For me, the hits from the 1960s that Simon performed throughout the evening were the highpoints. The performer’s voice was unexpectedly strong for a 77-year-old man and he did not shy away from challenging vocal phrases and high notes, which he hit each time. He retains a knack for making his guitar playing stand out as both accompaniment and lead. Simon took time during the show to tell anecdotes, reminisce, and discuss the emotions surrounding his retirement from touring. He never mentioned Garfunkel by name, who flew by in only a handful of photos in the highlight film reel of his career. When Simon performed their music, the oft-times melancholy tunes took on greater significance, not just for the star himself as a farewell, but as a moment of finality for the music of the 1960s. Simon opened the show with “America,” a hit from 1968 that could have served as the thinking man’s hippie anthem. “The Boxer” was released in 1969 and it was played in Newark as a dark, yet celebratory poem on the subject of the unexpected and unending turbulence of life and love. As the emotional tone and tide rose during the lamenting chant sung by the backup singers at the end of the song, Simon’s acoustic flairs finally relieved the crowd from its grip and we were brought back to calmer waters by his instrument’s marvelous ringing, bright tone.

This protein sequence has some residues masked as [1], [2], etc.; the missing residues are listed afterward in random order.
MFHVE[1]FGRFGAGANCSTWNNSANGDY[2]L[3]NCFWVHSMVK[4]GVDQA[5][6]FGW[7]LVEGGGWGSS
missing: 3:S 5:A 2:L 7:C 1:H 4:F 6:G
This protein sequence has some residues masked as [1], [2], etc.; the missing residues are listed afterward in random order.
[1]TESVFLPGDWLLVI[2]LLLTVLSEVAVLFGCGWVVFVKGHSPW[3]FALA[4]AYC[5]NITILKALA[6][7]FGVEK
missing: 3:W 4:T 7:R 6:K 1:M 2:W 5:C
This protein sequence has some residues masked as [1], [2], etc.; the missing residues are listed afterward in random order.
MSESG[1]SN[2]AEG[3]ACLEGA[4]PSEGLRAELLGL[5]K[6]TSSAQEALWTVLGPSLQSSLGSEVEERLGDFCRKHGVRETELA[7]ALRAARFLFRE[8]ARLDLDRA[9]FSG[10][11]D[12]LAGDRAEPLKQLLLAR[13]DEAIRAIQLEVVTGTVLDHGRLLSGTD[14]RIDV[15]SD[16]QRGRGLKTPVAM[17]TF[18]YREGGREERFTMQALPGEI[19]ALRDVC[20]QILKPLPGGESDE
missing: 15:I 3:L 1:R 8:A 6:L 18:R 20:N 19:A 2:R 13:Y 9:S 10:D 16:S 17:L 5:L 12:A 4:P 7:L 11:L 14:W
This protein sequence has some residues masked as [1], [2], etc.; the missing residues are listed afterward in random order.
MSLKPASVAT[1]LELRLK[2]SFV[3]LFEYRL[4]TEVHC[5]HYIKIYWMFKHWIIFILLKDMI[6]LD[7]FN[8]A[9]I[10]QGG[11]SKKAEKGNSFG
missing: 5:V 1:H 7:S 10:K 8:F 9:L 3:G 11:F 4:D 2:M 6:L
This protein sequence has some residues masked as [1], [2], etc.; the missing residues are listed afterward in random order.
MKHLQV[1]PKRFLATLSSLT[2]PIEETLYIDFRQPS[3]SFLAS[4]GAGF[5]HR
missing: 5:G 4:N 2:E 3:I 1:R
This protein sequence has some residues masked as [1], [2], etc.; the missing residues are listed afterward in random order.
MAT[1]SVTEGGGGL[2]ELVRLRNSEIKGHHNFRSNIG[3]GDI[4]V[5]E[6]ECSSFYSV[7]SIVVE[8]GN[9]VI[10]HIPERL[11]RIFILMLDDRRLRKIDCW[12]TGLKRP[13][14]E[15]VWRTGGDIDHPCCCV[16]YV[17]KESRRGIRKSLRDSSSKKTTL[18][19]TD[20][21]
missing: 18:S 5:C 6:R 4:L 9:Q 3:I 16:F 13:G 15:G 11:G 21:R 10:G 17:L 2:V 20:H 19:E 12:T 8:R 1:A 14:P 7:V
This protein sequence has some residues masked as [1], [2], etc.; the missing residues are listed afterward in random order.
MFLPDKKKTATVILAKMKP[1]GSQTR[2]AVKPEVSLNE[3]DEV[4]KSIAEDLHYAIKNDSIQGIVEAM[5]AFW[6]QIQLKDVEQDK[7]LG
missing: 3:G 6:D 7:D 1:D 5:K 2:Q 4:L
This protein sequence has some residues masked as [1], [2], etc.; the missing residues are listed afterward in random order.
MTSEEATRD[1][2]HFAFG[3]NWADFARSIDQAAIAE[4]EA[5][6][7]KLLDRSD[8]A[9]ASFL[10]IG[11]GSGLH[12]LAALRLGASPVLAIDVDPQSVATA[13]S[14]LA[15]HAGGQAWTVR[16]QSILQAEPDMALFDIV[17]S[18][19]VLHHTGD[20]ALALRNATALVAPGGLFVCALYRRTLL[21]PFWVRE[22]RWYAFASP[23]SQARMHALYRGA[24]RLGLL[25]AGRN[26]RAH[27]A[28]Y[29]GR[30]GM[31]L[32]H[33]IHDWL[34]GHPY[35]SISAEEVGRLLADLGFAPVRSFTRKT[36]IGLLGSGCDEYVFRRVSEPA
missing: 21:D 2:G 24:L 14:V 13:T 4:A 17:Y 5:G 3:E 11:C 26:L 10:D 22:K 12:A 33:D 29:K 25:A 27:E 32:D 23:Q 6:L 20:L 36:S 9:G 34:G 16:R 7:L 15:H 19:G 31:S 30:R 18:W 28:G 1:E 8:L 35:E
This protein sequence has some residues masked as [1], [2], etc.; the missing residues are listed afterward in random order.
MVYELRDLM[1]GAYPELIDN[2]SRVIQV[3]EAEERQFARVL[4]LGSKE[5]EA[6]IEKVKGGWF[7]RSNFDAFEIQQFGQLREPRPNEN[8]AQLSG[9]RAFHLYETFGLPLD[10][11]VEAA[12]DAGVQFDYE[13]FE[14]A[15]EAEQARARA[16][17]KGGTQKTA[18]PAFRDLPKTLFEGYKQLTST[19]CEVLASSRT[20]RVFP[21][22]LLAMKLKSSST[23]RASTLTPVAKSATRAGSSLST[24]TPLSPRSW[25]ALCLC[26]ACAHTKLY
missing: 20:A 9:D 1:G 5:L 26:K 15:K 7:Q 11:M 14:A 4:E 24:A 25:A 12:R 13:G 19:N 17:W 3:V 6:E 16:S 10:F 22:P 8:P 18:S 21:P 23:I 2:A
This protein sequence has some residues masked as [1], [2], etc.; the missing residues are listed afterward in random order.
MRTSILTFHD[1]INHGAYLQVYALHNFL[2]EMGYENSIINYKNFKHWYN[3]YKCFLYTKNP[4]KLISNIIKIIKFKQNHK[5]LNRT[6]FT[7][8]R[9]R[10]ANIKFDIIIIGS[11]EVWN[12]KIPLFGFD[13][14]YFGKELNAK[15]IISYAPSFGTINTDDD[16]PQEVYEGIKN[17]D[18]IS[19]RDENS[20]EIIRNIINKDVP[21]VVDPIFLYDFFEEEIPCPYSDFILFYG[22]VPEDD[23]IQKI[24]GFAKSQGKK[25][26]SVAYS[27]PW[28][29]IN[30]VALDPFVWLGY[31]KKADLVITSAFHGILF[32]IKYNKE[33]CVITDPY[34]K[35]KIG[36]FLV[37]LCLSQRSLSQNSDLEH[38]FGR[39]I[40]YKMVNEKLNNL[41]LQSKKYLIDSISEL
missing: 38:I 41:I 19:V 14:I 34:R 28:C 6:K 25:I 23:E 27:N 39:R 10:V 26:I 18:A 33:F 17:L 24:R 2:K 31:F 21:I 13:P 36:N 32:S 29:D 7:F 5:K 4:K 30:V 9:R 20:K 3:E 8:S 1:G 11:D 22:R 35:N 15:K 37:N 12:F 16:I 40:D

Near the halfway point, Simon told the audience that the next song was one he’d known immediately on composition as a more exceptional creation. He explained how he’d given it away to another artist to record and would now play his own rendition. The joke, we realized as the tune began, was that the song was “Bridge Over Troubled Water,” a huge hit for Simon & Garfunkel, sung solo on the record by an emotionally expressive Garfunkel until Simon enters later with dazzling background harmonies. At the Prudential Center, the composer reclaimed his song, and the new arrangement with Simon on lead vocals was not only the best moment of the evening, but among the top performances I’ve ever heard live. I was absolutely stunned by how “Bridge” built and towards the end I became completely overwhelmed by the music. Perhaps the Sixties and its promised utopian nonsense, which I’d bought into, were now long gone and deservedly recognized as idealistic, unrealistic dreaming? Perhaps my musical heroes were now too often appearing in the obituary section than in the arts section? Perhaps Simon, Mick Jagger and Paul McCartney were old men—not the youthful powerhouses who had had wowed us decades ago as they swept millions of people into the clouds with promises and sounds of sweet song? But as “Bridge” finished up, and later as the artist played the final song of the evening, “The Sound of Silence,” alone with his acoustic guitar, I knew that Simon’s music was as strong and powerful as ever and he had absolutely proven that the soul survives.